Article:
As of November 2021, construction of a mine has not begun.[18] Amidst the growing opposition, Rio Tinto's Serbian branch "Rio Sava Exploration" announced that construction of the mine will begin in 2022, to be finished in 2026. The company claimed it already invested $250 million in the project, with additional $200 million planned for 2021.[19] However on 20 January 2022 Serbian prime minister Ana Brnabić announced the cancellation of the project, after mass protests organised by ecological organisations in Serbia.[20]

Kryptonite

Jadarite's chemical formula is similar but not identical to the formula ("sodium lithium boron silicate hydroxide with fluorine") invented for the fictional substance kryptonite in the 2006 film Superman Returns. This coincidence attracted mass-media attention in 2007, shortly after jadarite's discovery.[21][22][23][24]

The new mineral, unlike the fictional material in the movie, does not contain fluorine and does not have a green glow.[21]

References

  1. ^ Warr, L.N. (2021). "IMA–CNMNC approved mineral symbols". Mineralogical Magazine. 85 (3): 291–320. Bibcode:2021MinM...85..291W. doi:10.1180/mgm.2021.43. S2CID 235729616.
  2. ^ a b "Jadarite". mindat.org. 2007. Retrieved 2007-04-25.
  3. ^ Webmineral data
  4. ^ a b 'Kryptonite' discovered in mine. BBC News
  5. ^ Tanjug (25 May 2009), "Jadarski kriptonit nije na prodaju", Politika (in Serbian)
  6. ^ a b S.Trifunović (18 June 2009). "Jadarit još čeka" (in Serbian). Politika.
  7. ^ Aleksandar Apostolovski (17 April 2010). "Supermen oboren u Jadru" (in Serbian). Politika.
  8. ^ Whitfield, Pamela. LiNaSiB3O7(OH) a novel structure of the new borosilicate mineral jadarite determined from laboratory powder diffraction data Acta Crystallographica Section B Structural Science, International Union of Crystallography, DOI 10.1107/S0108768107010130, ISSN 0567-7408. (abstract).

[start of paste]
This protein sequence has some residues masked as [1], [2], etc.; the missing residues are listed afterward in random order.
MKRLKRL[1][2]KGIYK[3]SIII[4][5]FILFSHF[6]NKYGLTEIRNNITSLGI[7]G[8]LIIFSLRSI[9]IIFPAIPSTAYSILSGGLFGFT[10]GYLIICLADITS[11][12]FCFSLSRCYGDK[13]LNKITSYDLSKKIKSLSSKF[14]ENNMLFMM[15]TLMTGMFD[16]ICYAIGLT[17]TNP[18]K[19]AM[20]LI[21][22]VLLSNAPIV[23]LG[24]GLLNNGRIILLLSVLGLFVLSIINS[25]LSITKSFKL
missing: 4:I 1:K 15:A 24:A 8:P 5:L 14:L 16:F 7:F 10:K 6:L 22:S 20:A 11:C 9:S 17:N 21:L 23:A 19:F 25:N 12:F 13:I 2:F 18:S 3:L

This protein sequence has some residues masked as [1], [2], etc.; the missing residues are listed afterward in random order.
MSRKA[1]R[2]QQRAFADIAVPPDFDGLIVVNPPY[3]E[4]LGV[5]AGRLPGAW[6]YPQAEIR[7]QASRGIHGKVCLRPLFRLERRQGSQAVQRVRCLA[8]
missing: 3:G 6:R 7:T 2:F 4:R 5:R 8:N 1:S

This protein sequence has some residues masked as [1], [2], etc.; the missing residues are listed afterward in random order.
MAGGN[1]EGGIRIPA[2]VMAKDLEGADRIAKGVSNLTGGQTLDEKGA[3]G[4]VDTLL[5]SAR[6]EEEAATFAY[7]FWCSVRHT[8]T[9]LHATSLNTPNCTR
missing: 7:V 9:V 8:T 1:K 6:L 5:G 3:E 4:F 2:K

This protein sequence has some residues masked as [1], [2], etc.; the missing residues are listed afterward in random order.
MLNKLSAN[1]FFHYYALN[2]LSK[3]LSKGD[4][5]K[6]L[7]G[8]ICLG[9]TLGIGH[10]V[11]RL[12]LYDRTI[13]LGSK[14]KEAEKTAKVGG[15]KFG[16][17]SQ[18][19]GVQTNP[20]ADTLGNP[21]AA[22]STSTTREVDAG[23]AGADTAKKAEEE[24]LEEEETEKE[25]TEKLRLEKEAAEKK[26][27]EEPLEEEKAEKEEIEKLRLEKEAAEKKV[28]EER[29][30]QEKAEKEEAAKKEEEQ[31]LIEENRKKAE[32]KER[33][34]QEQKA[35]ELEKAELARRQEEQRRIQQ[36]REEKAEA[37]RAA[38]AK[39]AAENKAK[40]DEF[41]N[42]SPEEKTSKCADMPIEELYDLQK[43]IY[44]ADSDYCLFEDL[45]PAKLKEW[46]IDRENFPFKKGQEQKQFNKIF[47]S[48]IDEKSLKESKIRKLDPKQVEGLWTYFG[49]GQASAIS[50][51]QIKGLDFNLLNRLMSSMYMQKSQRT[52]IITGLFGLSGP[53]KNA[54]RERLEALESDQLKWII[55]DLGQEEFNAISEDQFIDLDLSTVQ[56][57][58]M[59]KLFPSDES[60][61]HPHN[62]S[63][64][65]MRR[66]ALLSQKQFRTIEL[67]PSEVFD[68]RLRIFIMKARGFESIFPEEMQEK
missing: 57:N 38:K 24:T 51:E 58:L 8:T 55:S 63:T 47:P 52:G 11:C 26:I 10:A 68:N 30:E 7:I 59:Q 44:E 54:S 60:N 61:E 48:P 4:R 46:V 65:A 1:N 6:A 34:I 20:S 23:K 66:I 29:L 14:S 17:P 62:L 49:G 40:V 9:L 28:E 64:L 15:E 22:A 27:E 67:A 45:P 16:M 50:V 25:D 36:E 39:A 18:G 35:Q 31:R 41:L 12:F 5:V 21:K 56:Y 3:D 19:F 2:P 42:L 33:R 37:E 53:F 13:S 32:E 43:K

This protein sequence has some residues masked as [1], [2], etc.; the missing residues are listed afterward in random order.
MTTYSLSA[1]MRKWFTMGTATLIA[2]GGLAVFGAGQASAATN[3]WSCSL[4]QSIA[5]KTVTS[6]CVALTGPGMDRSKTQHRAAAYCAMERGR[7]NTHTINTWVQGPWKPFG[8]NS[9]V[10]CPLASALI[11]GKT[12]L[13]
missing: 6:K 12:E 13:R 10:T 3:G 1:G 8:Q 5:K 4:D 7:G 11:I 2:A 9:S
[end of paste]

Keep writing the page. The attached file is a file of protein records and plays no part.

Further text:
9. ^ S.P. (22 November 2016). ""Rio Tinto" otvorila info centar: Sve informacije o najčuvenijem projektu "Jadar"" (in Serbian). Blic.
  10. ^ Slađana Vukašinović (14 June 2021). "SRBIJA NEMA 10 ODSTO SVETSKIH ZALIHA LITIJUMA VEĆ 1,51 ODSTO" (in Serbian). Blic.
  11. ^ USGS (January 2021). "U.S. Geological Survey, Mineral Commodity Summaries" (PDF). USGS.
  12. ^ Aleksandar Mikavica (20 May 2017), "Jadarit - novo srpsko zlato", Politika (in Serbian), p. 13
  13. ^ "Proizvodnja litijuma od 2023.", Politika (in Serbian), p. 10, 25 July 2017
  14. ^ Gordana Grujić (20 December 2020). (Дез)информисање јавности о јадариту [Public (dis)information regarding jadarite]. Politika (in Serbian). p. 12.
  15. ^ Vesna Prodanović (20 December 2020). Рудник неће наудити ни води ни земљи [The mine will not harm neither water nor ground]. Politika (in Serbian). p. 12-13.
  16. ^ Dragana Đorđević (20 December 2020). Угрожавањем реке Јадар угрожава се и Дрина [Endangering of Jadar river endangers Drina, too]. Politika (in Serbian). p. 13.
  17. ^ Balkan Green Energy News (6 November 2020). "Voices of discontent over Rio Tinto's jadarite mine investment in Serbia grow louder". Balkan Green Energy News.
  18. ^ "Rio Tinto's past casts a shadow over Serbia's hopes of a lithium revolution". the Guardian. 19 November 2021. Retrieved 19 November 2021.
  19. ^ "Изградња рудника за вађење јадарита почиње 2022. године" [Construction of the mine for jadarite extraction starts in 2022]. Politika (in Serbian). 4 March 2021. p. 10.
  20. ^ "Serbia scraps plans for Rio Tinto lithium mine after protests". TheGuardian.com. 21 January 2022.
  21. ^ a b "'Kryptonite' discovered in mine", BBC News, 24 Apr 2007
  22. ^ ABC
  23. ^ CNN
  24. ^ Washington Post